While destination weddings are a big ticket business, the clients always negotiate to get the best price. They demand the best quality of food and are not shy of shedding out extra money to retain the authenticity of various cuisines. Chef Anupam Gulati mentioned, “Goa might have moved to conducting a lot of MICE events but it is still known for its destination weddings. Since weddings book 70 per cent of the rooms in a hotel, they have a  huge impact on the food and beverage of a hotel. The menus need to be designed keeping the guests preferences in mind.” Chef Sharma added, “There are clients who demand extra counters to be added at the furthest point at the venue. Some mention it at the last moment which is a challenge. But as a chef we agree to it since they are willing to shell out extra money.” The chefs on the panel agreed that they are ready to deal with demands if it fits the budget.

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Chef Farooq Baig

Chef Farooq Baig opined, “Sometimes it is difficult to deal with the clients’ demands as they stick to their menus and bring in last minute changes without the intention of spending extra money. People from different origins demand their regional dishes which requires twisting the menu to their preference. So one needs to know where to draw the line considering the restrictive budgets.”

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Chef Abhijit Naik

 

The Leela has been hosting weddings in Goa for decades. There are 260 rooms out of which 150-200 are occupied during the wedding season. Chef Abhijit Naik, stated, “It is important to maintain a good balance between guests who wish to enjoy the wedding and inhouse guests who simply want to relax by the pool. The wedding guests demand vegetarian dishes in their menu but the other guests wish to experiment with the local cuisine. That is when we need to prepare separate menus in order to meet these demands.”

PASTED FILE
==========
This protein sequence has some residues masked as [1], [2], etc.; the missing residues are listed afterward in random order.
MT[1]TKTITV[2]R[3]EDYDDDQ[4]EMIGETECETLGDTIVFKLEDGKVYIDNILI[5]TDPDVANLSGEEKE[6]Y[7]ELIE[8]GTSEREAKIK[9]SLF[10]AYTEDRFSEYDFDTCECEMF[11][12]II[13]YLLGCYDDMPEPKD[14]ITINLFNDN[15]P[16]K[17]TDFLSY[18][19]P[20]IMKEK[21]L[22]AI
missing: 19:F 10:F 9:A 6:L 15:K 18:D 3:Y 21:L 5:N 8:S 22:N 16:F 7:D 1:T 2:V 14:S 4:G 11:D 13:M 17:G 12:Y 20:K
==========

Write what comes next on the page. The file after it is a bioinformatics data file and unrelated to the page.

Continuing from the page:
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What’s trending

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Joy Saldanha

Hard Rock Hotel is one of the new offerings in Goa where people opt for themed parties instead of sangeet ceremonies. Joy Saldanha said, “The trend is shifting towards niche weddings where you are doing something different. We have hosted several parties for the bride and groom instead of the typical sangeet ceremony. We as a brand have some unique concepts like ‘sound of your stay’ where the couple can create their own music for the wedding. It is not necessary to have bigger venues but one can also host a themed wedding at our property of 135 rooms.”

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Sunil Mathai

Talking about the trend when a client picks different venues for various functions, Sunil Mathai, stated, “Nowadays people take up three to four different venues while they stay at the same hotel. But the location of the hotels and transportation time play an important factor in these decisions. Resort Rio as a property has the advantage of giving multiple venues like banquet halls, pool sides and lawns which becomes easy for the guest to host different functions.” Commenting on the vendors in the growing market, Kamaljit Singh said, “The market is not vendor driven anymore as the clients are more demanding and specific with their choices. There are many vendors who have not been able to sustain the change as price is as important as innovation in the product. But when it comes to the hotels, the chefs are the business managers on the table. They should be able to meet the client’s preference.”